Another terror method involved deliberate random shelling of populated areas with 122-mm rockets. Areas victimized included Saigon, Danang and other major cities. At other times the Viet Cong eschewed the use of stand-off weapons and directly attacked villages and hamlets with the express intention of killing men, women and children to sow havoc, panic and insecurity. A 1968 attack on the hamlet of Son Tra in Quang Ngai province for example, used flamethrowers to incinerate 78 civilians, wounded many more, and destroyed most of the hamlet.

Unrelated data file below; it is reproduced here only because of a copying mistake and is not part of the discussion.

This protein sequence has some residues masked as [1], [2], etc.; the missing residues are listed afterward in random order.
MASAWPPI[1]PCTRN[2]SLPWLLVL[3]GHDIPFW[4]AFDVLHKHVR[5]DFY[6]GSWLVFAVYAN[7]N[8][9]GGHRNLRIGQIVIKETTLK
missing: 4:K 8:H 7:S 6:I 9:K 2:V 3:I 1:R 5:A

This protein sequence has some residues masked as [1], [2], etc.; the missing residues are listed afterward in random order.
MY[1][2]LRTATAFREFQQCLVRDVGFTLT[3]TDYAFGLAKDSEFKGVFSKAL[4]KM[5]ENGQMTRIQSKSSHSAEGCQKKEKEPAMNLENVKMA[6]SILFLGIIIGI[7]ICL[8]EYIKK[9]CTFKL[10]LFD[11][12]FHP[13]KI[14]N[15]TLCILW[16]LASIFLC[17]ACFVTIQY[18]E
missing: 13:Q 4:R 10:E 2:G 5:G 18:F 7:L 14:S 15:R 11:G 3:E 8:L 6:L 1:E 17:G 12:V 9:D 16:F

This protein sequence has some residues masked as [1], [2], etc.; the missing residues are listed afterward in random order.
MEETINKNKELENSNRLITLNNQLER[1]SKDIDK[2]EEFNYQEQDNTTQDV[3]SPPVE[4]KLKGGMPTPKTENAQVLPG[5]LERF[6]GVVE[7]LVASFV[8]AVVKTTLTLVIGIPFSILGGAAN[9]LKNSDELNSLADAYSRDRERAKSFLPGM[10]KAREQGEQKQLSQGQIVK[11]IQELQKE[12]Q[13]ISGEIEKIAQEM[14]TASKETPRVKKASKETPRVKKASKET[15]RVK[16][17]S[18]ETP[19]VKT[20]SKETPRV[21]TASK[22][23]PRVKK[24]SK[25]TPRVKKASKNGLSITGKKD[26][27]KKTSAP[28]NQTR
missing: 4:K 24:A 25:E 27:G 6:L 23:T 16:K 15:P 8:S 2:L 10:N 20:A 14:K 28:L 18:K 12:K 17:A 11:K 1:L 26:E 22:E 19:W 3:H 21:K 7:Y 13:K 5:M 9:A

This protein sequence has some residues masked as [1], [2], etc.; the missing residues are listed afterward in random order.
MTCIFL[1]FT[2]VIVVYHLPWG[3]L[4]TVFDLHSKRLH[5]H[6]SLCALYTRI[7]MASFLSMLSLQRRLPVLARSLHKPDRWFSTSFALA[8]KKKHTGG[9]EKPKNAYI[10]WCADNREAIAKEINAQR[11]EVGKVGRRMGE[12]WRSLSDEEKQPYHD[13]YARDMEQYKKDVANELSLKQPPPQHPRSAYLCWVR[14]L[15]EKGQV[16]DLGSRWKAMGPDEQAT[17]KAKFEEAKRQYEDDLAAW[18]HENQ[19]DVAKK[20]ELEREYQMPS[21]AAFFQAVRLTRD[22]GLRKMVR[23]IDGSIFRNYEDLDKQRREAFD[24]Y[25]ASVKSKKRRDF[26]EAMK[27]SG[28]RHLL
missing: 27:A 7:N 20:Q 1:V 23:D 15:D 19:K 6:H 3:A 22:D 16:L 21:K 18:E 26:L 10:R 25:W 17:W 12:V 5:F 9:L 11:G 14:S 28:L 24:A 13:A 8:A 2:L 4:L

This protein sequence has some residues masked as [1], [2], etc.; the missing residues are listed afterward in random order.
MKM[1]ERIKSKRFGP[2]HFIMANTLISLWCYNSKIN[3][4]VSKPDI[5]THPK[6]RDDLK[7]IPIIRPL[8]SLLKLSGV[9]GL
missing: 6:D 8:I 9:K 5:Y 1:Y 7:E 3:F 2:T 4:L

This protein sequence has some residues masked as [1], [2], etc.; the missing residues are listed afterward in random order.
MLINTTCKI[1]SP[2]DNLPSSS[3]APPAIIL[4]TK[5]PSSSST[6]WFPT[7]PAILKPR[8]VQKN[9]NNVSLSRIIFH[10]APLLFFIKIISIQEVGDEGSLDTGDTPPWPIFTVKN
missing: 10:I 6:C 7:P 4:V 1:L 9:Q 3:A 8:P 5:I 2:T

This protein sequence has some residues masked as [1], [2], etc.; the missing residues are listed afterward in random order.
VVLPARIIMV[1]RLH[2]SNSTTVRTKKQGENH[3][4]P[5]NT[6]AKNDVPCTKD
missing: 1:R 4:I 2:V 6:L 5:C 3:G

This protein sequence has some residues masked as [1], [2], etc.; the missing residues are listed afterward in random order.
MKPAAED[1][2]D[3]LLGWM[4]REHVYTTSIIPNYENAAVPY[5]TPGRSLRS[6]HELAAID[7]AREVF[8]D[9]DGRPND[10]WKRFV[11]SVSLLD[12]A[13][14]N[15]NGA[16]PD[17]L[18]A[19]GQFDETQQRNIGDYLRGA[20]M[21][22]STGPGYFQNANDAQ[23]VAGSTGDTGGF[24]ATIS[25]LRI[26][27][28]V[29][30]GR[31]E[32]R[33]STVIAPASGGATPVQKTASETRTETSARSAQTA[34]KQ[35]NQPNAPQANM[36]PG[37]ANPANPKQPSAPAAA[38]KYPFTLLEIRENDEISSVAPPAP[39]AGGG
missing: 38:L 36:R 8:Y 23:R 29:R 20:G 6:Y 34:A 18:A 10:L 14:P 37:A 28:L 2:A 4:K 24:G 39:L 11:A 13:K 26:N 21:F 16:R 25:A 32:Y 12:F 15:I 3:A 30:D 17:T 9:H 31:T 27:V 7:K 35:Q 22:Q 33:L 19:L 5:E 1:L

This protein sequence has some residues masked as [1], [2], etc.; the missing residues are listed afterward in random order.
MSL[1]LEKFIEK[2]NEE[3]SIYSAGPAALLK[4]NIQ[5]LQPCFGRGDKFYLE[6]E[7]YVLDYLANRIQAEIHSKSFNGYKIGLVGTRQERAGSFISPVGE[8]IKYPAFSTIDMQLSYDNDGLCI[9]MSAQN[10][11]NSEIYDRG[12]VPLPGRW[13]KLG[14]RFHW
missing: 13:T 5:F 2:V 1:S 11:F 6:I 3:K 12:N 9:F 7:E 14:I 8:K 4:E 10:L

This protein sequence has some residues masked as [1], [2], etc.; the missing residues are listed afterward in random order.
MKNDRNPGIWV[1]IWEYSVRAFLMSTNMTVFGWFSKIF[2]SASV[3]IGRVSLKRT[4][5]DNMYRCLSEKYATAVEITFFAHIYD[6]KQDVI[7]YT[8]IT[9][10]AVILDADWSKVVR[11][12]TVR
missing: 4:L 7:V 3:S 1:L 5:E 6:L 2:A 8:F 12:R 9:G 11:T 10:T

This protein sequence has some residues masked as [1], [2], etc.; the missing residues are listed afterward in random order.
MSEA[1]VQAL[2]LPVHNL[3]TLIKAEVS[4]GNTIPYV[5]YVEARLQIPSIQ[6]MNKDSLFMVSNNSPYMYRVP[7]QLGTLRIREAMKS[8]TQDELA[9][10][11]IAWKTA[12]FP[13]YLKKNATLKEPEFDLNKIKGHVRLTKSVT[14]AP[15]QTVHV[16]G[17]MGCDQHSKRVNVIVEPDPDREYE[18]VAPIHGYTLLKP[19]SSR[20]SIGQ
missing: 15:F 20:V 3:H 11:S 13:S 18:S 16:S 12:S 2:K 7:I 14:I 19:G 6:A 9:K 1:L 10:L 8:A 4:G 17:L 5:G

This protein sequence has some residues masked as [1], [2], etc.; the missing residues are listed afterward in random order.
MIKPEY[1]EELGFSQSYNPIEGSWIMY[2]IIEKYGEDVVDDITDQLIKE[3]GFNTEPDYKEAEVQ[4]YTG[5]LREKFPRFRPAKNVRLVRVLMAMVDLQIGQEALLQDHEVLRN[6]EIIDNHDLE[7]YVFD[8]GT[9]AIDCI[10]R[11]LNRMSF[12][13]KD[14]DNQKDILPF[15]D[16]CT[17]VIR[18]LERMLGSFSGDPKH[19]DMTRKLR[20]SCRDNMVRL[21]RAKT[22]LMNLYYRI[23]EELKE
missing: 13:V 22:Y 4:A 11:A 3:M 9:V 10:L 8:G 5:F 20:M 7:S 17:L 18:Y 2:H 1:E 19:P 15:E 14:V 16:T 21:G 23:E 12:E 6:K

>>53555219 Several spectacular incidents of terror stand out in VC/NVA operations, although these were not publicized in the Western media to the extent of the American-perpetrated My Lai Massacre.